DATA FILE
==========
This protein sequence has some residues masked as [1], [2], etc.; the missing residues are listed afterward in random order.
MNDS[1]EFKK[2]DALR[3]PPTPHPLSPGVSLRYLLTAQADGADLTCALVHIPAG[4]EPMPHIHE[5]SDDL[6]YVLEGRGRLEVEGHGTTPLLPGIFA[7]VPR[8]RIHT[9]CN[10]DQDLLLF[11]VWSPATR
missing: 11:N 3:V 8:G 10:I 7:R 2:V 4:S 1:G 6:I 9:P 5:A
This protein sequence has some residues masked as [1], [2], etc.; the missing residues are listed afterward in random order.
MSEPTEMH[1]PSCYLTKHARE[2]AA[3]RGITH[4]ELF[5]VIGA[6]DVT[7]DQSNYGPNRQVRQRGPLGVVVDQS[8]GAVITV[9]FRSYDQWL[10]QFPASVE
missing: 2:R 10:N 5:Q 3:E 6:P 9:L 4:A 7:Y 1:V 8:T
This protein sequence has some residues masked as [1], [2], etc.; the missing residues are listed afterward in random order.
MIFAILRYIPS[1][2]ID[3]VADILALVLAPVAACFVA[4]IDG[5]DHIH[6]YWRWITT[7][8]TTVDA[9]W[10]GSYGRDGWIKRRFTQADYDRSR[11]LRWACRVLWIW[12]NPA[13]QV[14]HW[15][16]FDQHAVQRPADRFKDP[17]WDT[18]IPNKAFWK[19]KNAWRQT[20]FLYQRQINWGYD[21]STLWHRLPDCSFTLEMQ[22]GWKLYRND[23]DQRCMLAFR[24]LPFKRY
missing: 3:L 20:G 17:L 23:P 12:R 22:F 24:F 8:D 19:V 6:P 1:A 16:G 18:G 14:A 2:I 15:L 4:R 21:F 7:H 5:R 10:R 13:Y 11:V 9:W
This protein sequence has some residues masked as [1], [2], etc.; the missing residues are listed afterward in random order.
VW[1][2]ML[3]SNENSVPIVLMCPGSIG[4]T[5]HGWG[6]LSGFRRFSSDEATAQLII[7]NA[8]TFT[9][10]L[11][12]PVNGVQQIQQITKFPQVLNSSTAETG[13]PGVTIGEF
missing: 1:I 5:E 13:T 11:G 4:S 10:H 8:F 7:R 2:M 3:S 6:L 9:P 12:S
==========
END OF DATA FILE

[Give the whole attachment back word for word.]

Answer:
This protein sequence has some residues masked as [1], [2], etc.; the missing residues are listed afterward in random order.
MNDS[1]EFKK[2]DALR[3]PPTPHPLSPGVSLRYLLTAQADGADLTCALVHIPAG[4]EPMPHIHE[5]SDDL[6]YVLEGRGRLEVEGHGTTPLLPGIFA[7]VPR[8]RIHT[9]CN[10]DQDLLLF[11]VWSPATR
missing: 11:N 3:V 8:G 10:I 7:R 2:V 4:S 1:G 6:I 9:P 5:A
This protein sequence has some residues masked as [1], [2], etc.; the missing residues are listed afterward in random order.
MSEPTEMH[1]PSCYLTKHARE[2]AA[3]RGITH[4]ELF[5]VIGA[6]DVT[7]DQSNYGPNRQVRQRGPLGVVVDQS[8]GAVITV[9]FRSYDQWL[10]QFPASVE
missing: 2:R 10:N 5:Q 3:E 6:P 9:L 4:A 7:Y 1:V 8:T
This protein sequence has some residues masked as [1], [2], etc.; the missing residues are listed afterward in random order.
MIFAILRYIPS[1][2]ID[3]VADILALVLAPVAACFVA[4]IDG[5]DHIH[6]YWRWITT[7][8]TTVDA[9]W[10]GSYGRDGWIKRRFTQADYDRSR[11]LRWACRVLWIW[12]NPA[13]QV[14]HW[15][16]FDQHAVQRPADRFKDP[17]WDT[18]IPNKAFWK[19]KNAWRQT[20]FLYQRQINWGYD[21]STLWHRLPDCSFTLEMQ[22]GWKLYRND[23]DQRCMLAFR[24]LPFKRY
missing: 3:L 20:G 17:L 23:P 12:R 22:F 24:F 8:D 19:V 6:P 1:A 16:G 18:G 14:A 2:I 15:L 4:R 21:F 7:H 5:R 10:R 13:Y 11:V 9:W
This protein sequence has some residues masked as [1], [2], etc.; the missing residues are listed afterward in random order.
VW[1][2]ML[3]SNENSVPIVLMCPGSIG[4]T[5]HGWG[6]LSGFRRFSSDEATAQLII[7]NA[8]TFT[9][10]L[11][12]PVNGVQQIQQITKFPQVLNSSTAETG[13]PGVTIGEF
missing: 1:I 5:E 13:T 11:G 4:S 10:H 8:F 7:R 2:M 3:S 6:L 9:P 12:S